Women Gardeners – Book review

The Virago Book of Women Gardeners

edited by Deborah Kellaway

I found Women Gardeners, written in 1995, in a used book store in Seattle. I bought it simply because I am interested in the female viewpoint of pretty much anything, but definitely areas I am interested in like gardening.   I’ve been sporadically interested in the way women have influenced garden design in both the US and England, although I haven’t done a huge amount of research on the issue.  Historically, it seems to me that many of the well known women designers  were wealthy women who also had supportive husbands encouraging their work in the garden.  It does seem that changed in England around of the turn of the last century and women did start to become more influential in the gardening world because of their abilities and not just their place in society or the name of their husband.  Gertrude Jeykell, Rosemary Verey, Beth Chatto are three names that come to mind.

This book however, is not a history of women gardeners.  In fact, it isn’t even a story or narrative of any kind.  It is a compilation of quotes from women gardeners, many of whom are famous but I believe some are not very well known.  The quotes are organized by subjects such as Flower arrangers, Colourists, Plants women, Visitors and Travelers, and Visionaries to name a few.  

The problem with this organization however is that its hard to sit down and read the book from start to finish.  It scream out for you to skip around and perhaps even best it allows you to simply read a few of the entries and then put the book down to reflect on those entries.  And yes, it is a great bathroom book as you can find inspiration on literally any page of the book in a short minute or two of reading.

The whole garden is singing this hymn of praise and thankfulness… It was pleasant to wake from time to time and hear the welcome sound, and to know that the clogged leaves were being washed clean and that their pores were once more drawing in the breath of life, and that their thirsty roots were drinking their fill.  Gertrude Jekyll, 1900.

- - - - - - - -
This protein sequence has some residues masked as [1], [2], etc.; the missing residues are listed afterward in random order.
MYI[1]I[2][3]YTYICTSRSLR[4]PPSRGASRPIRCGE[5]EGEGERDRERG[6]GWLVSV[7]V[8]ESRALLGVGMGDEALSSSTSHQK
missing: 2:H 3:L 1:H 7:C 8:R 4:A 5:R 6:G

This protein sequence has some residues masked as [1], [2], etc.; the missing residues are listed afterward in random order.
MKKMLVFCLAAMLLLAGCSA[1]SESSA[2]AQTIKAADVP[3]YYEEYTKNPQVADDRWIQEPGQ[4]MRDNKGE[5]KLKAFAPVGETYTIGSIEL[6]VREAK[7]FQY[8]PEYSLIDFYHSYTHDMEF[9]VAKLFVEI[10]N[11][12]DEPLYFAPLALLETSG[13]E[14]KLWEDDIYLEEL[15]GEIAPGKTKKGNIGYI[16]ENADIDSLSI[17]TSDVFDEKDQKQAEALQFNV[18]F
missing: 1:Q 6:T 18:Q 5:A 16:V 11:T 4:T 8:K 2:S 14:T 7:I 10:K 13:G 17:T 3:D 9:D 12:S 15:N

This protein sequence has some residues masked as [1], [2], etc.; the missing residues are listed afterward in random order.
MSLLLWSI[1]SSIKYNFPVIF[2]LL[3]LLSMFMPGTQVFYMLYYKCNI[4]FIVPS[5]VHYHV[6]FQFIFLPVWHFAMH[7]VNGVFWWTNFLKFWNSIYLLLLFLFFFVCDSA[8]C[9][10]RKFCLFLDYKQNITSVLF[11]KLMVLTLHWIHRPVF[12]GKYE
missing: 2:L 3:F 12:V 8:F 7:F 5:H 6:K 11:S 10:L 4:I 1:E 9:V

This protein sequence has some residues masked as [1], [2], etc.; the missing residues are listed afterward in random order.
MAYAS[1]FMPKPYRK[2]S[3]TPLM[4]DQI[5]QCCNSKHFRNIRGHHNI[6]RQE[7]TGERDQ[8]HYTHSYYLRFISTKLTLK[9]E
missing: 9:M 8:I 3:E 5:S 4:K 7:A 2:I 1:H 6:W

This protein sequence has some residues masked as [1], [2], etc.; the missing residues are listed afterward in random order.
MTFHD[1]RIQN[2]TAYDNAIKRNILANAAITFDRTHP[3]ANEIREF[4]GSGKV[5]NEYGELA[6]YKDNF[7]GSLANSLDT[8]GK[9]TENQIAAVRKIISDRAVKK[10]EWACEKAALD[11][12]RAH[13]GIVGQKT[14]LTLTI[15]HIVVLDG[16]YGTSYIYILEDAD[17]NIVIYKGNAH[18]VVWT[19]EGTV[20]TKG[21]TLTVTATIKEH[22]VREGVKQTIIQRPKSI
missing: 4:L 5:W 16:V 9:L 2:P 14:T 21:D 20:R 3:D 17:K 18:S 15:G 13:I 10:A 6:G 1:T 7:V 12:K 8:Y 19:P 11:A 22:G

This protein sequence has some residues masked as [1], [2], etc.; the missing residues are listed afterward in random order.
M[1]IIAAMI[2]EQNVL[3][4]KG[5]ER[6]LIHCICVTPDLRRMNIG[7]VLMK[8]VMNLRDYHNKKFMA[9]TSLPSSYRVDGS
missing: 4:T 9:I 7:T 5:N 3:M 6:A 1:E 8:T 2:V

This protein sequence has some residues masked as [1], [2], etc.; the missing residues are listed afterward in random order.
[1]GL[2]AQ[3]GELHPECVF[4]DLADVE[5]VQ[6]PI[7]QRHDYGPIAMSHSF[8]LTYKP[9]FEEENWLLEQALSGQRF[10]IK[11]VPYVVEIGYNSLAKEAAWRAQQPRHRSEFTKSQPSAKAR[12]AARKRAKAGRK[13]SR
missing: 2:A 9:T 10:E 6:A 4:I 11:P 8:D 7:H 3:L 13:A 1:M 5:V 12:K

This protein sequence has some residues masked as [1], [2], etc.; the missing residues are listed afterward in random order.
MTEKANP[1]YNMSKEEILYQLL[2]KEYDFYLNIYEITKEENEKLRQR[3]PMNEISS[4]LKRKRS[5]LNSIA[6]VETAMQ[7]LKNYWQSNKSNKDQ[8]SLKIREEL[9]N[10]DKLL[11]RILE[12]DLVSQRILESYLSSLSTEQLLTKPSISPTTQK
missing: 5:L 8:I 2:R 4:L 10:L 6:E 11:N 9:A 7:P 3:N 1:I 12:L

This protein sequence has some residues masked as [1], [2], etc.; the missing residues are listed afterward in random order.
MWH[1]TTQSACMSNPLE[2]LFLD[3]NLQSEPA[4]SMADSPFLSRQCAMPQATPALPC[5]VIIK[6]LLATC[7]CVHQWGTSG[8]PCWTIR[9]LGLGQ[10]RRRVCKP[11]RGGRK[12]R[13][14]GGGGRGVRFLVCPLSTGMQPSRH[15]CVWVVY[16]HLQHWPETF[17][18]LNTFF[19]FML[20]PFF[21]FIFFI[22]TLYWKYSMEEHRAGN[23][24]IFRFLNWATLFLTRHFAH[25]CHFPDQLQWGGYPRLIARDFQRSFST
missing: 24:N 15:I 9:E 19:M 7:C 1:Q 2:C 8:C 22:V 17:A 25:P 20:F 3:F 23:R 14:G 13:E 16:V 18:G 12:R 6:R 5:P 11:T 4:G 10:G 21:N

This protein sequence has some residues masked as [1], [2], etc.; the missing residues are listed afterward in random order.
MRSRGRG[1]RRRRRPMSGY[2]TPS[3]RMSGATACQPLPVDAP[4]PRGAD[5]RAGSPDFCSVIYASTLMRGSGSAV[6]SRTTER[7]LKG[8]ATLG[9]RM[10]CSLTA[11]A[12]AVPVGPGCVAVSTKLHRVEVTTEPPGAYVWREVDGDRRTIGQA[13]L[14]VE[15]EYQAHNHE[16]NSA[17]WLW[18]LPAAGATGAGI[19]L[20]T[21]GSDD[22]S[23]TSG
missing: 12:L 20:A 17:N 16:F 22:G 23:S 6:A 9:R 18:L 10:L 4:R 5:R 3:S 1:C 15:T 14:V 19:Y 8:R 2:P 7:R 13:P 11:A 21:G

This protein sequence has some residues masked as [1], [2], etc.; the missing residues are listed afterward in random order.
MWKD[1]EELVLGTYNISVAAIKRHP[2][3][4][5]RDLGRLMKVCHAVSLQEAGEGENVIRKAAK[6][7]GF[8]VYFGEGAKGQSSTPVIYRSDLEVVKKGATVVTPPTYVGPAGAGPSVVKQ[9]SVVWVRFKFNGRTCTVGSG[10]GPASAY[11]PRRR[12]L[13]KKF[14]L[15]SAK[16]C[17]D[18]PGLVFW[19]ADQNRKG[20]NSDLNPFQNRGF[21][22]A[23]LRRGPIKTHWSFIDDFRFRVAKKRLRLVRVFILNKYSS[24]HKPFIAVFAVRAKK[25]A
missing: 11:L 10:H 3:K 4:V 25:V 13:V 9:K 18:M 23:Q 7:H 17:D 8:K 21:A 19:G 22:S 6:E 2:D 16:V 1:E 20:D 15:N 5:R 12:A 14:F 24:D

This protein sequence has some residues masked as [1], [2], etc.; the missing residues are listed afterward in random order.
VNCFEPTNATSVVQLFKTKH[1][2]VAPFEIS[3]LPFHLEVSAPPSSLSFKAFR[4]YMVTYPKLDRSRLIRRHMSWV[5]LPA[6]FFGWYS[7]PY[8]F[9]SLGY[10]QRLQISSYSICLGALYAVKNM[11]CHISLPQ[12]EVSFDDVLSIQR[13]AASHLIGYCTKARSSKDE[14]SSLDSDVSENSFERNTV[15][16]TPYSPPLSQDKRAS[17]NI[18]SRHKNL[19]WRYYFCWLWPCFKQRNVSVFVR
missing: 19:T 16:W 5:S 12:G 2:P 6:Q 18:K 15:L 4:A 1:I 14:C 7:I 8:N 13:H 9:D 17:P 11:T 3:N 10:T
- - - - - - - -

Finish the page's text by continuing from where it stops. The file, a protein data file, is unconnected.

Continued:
And I have found great inspiration in this book.  Even the section on floral arranging, which I initially skipped as too domestic, had great entries on color as well as practical comments on how to keep the water filled in your floral arrangements.  I also found that many of the ideas that appear today to be modern concepts, really have been around for a long time under different names or no name at all.  Permaculture concepts are a good example. 

I like that the editor didn’t just use snippets of letters, but often allowed multiple pages of an entry to completely express what the author wanted to say.  I found the section on weeding to be particularly interesting in reading the very practical views of women and weeds… the best times to pull, using children to help, types of weeds they hated.  But also finding a more philosophical view:

Weeds have a peculiar fascination for us.  They are endlessly interesting, like an enemy who occupies our thoughts and schemes so much more than any friend and who (though we would never admit it) we should miss if he suddenly moved away. Ursula Buchan, 1987.

Many of the entries are from the early 1900’s but some are modern.  And it does appear that they are almost all English women.  I enjoyed the language used by these women.  Often formal but also very real.  In one entry from 1919 by Margaret, the Crown Princess of Sweden, she comments that one persons garden needed a little more nature in it and a little less “Master Gardening”.

This book is full of inspiration, not only for what to do in the garden but how to be and think in the garden.  Its often a reflection on why we do gardening and encouragement in the process even when its as mundane as weeding.   I’ve picked this book up multiple times when I needed that extra drive to get out in the garden and do something different.  Not many garden books can do that time after time.

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